From time to time I see accordion-style flexible drain pipe (also sometimes called flexible waste pipe) in use, much like the one on the right. St. Louis County inspectors take an exceptionally dim view of these, and I always wondered what the big deal was, since literally every hardware and home-improvement store in St. Louis County sells them. Why would they sell something if it isn’t okay to use it?
I still don’t have a good answer to the first half of the question except that people buy them, but now that I’ve taken apart several bathroom lavatories that had them in use, I understand why the building inspectors hate them. If you want a plugged-up drain, installing these is a good way to get one.
Problems with flexible drain pipe
The major problem with them is that they collect the dirt and grime that’s supposed to flow down the drain. The zigzag sides are great for slowing down the flow of water and letting the gunk sit and collect. Making matters worse, since they slow down the flow of water, gunk can easily collect further down the pipe, especially if they pipe already isn’t 100% clear.
I recently replaced one of these flexible accordion waste pipes with a regular, approved PVC pipe. The accordion drain had a lot of debris in it. The p-trap underneath it was full of a really scary, thick soup of gunk. I immediately took that outside and dumped it out. But when I put it all back together, the sink still had a very slow drain. It would drain eventually, but it took several hours to do it. The clog was far enough into the wall that I couldn’t reach it, so I had to use a heavy-duty lye-based drain opener–something called Instant Power if you’re interested–overnight to clear it.
Why buy flexible drain pipe?
I’m sure one of the reasons people buy these flexible waste pipes is because they don’t want to cut PVC pipe. But that’s not extremely hard. PVC cuts in seconds with a miter saw. You can also cut it with any other power saw you may have available. Just secure the pipe in place while you’re cutting it and keep your hands far out of harm’s way. Measure it against the old pipe and add an additional 1/8 of an inch to be safe. PVC fittings have a good quarter inch of flexibility in them. Double check everything, then cut.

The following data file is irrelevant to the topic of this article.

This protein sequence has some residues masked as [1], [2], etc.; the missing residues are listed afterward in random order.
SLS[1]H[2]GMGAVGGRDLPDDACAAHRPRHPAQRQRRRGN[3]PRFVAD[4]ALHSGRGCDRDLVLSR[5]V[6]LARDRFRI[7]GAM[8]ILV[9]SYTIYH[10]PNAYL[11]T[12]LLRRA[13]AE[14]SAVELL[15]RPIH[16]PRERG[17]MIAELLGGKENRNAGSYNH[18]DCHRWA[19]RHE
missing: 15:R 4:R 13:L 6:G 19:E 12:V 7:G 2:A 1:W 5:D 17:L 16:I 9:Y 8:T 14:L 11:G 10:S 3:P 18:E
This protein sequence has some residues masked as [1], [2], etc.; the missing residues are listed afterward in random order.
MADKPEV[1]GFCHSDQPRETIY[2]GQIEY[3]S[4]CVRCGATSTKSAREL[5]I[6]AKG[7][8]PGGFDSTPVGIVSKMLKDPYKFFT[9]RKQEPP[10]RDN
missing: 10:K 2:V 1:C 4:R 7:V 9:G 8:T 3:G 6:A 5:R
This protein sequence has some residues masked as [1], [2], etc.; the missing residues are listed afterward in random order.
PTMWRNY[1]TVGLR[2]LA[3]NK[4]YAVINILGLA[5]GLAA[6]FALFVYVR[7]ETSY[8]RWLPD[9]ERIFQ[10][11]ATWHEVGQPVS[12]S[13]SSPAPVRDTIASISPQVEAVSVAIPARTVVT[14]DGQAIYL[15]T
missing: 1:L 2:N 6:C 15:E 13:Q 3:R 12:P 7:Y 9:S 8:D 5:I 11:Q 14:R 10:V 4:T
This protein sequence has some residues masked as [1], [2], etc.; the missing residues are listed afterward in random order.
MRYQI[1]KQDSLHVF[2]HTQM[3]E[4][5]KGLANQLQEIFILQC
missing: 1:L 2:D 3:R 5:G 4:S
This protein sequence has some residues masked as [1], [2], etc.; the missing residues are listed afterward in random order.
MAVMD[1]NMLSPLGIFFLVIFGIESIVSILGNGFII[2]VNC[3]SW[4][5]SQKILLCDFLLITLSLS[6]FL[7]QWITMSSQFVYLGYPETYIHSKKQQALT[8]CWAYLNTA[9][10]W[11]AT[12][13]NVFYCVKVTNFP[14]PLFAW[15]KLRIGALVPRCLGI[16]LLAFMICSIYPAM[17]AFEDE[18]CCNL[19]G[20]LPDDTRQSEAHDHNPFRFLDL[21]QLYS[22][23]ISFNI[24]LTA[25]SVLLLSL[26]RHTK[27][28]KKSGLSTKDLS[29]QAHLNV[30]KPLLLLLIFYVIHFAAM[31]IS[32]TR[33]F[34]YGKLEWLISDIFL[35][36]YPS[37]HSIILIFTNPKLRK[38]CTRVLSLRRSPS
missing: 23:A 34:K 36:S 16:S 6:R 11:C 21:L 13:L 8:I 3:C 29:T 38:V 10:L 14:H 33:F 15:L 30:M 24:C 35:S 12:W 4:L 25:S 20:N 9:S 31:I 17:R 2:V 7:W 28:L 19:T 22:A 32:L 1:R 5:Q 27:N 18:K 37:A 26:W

Alternatives to flexible drain pipe
The other reason people buy them is because sometimes plumbing just doesn’t line up easily. But there are safe, approved ways to deal with that. Often you can deal with large gaps by exercising some creativity when putting the fittings together. There’s no rule that the 90-degree elbows all have to run completely parallel to each other. You can rotate them to fit the space you have to work with when the pipe coming from the sink and coming out the wall aren’t in a straight line perpendicular to the wall.
To deal with smaller gaps in alignment, use another type of fitting. Chances are there’s an elbow that goes from the trap up to the drain. Rather than using regular white PVC for that part of the connection, buy a 1 1/2″ flexible PVC elbow or 2″ flexible PVC elbow (whichever matches what you have) and sub that in. The flexibility will allow you to force a connection that wouldn’t quite line up otherwise. You can also splice one or more straight couplings into regular straight lengths of PVC to get a bit more flexibility if you need it. Or to get out of a real bind, Fernco makes an entire trap out of flexible rubber.
It’s not quite as easy as pulling and twisting an accordion-style fitting. But the 30 extra minutes now can save hours of frustration in the future.
Predictably, someone started making flexible p-traps too. In case you’re wondering, I don’t recommend flexible traps either.
What about metal pipe? Is metal pipe against code?
Someone asked me if metal pipe is OK, or if it has to be PVC. Metal pipe is fine, code-wise, as long as it’s not leaking. If it’s corroded and leaking, an inspector will probably make you replace it. I don’t like a metal trap because it will eventually rust through and leak, so I always replace metal traps with PVC. That usually means replacing the rest of the metal pipe under the sink too. That’s about a $20 project and takes less than 30 minutes so I think it’s worth it.
What about inside the wall? Some people replace all the metal drainage pipes in a house when they see them. I’m inclined to leave it alone until it starts developing problems, as replacing the plumbing stack and everything running to it can quickly become an expensive project.